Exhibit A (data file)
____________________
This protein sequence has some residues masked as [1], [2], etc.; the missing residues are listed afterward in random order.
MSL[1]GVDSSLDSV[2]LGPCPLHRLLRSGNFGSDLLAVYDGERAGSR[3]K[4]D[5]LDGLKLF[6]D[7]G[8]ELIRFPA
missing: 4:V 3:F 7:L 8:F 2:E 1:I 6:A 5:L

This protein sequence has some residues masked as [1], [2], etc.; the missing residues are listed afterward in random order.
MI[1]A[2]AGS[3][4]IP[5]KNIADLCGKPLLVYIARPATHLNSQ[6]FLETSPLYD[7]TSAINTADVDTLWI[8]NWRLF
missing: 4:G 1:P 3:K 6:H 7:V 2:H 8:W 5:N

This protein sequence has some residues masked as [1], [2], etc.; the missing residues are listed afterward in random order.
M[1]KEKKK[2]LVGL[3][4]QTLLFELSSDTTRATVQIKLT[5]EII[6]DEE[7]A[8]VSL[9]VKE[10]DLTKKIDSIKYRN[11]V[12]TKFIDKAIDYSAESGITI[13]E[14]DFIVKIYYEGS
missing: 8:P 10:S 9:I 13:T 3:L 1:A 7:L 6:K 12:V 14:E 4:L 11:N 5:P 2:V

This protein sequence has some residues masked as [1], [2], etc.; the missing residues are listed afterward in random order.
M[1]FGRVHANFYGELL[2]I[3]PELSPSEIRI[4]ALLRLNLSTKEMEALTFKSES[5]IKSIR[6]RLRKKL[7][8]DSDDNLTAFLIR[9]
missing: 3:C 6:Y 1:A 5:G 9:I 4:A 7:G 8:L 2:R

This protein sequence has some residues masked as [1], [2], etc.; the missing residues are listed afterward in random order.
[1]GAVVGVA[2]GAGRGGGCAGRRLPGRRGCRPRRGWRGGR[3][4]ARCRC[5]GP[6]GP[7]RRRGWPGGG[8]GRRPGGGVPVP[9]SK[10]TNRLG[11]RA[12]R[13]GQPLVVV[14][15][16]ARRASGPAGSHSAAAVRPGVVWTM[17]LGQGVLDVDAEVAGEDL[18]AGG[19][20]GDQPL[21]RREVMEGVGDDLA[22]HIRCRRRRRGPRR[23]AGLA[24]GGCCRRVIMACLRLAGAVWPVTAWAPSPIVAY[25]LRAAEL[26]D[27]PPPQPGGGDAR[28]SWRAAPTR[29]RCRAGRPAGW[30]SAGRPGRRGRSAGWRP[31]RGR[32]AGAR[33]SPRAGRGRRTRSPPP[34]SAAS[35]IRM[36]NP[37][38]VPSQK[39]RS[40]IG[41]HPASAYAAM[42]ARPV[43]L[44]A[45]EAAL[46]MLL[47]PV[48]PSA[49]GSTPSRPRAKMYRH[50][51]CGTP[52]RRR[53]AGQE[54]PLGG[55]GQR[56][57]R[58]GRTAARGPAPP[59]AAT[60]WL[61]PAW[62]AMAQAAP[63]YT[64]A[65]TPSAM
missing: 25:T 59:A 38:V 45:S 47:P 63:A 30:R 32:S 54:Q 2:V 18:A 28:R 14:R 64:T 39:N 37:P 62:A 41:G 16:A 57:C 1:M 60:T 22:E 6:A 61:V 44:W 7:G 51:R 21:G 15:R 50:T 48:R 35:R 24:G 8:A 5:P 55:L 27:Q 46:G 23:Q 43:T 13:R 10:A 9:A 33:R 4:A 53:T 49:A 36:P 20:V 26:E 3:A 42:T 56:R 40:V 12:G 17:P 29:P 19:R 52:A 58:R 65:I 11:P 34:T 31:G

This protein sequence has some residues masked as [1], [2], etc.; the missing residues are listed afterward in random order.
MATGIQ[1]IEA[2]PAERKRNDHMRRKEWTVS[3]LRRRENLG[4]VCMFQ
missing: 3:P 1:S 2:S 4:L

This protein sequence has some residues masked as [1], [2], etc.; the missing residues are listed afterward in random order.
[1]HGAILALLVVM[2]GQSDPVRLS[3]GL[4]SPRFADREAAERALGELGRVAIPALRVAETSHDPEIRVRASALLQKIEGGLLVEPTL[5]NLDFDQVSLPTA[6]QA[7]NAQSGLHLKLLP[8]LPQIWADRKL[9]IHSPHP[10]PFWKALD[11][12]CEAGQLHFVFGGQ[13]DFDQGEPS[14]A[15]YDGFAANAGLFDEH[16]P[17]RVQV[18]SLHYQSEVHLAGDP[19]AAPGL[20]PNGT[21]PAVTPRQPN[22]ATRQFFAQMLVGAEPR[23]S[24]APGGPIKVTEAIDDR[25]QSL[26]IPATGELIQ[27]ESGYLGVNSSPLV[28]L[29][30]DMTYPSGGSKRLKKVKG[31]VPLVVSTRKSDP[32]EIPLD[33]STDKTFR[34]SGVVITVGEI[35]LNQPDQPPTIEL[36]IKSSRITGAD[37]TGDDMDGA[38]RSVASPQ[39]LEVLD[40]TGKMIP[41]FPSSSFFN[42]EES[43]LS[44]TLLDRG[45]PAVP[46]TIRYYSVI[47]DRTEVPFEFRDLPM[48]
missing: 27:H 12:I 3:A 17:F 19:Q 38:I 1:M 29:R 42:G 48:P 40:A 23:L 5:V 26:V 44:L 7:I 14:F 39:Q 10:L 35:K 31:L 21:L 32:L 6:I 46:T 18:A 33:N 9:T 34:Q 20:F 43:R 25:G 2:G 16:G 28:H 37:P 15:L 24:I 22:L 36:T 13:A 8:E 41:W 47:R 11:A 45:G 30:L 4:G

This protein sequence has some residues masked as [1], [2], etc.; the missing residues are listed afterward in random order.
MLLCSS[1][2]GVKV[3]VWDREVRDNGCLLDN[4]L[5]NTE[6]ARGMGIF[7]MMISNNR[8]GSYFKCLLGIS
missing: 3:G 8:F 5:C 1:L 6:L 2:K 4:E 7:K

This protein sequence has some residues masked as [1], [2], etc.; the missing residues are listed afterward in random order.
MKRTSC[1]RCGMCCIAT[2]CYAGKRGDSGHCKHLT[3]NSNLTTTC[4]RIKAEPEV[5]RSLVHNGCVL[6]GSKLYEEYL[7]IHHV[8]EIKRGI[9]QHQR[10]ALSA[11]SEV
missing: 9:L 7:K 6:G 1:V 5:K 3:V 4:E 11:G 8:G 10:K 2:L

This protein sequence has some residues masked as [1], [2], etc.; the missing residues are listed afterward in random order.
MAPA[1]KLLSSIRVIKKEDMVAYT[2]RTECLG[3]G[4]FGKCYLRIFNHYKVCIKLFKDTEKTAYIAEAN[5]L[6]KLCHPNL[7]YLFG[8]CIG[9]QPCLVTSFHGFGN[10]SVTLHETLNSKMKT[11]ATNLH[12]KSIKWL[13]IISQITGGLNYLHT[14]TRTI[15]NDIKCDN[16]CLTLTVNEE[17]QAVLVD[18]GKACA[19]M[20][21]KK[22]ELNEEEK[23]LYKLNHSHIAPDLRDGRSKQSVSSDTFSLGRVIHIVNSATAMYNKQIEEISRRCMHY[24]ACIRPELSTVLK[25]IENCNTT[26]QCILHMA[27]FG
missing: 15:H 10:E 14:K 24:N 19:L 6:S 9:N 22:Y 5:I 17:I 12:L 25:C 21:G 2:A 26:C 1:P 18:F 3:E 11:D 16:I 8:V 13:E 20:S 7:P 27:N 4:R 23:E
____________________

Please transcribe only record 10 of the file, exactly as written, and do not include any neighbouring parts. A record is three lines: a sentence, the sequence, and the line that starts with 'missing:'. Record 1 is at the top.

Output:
This protein sequence has some residues masked as [1], [2], etc.; the missing residues are listed afterward in random order.
MAPA[1]KLLSSIRVIKKEDMVAYT[2]RTECLG[3]G[4]FGKCYLRIFNHYKVCIKLFKDTEKTAYIAEAN[5]L[6]KLCHPNL[7]YLFG[8]CIG[9]QPCLVTSFHGFGN[10]SVTLHETLNSKMKT[11]ATNLH[12]KSIKWL[13]IISQITGGLNYLHT[14]TRTI[15]NDIKCDN[16]CLTLTVNEE[17]QAVLVD[18]GKACA[19]M[20][21]KK[22]ELNEEEK[23]LYKLNHSHIAPDLRDGRSKQSVSSDTFSLGRVIHIVNSATAMYNKQIEEISRRCMHY[24]ACIRPELSTVLK[25]IENCNTT[26]QCILHMA[27]FG
missing: 15:H 10:E 14:K 24:N 19:L 6:S 9:N 22:Y 5:I 17:I 12:L 25:C 21:G 2:A 26:C 1:P 18:F 3:E 11:D 16:I 8:V 13:E 20:S 7:P 27:N 4:R 23:E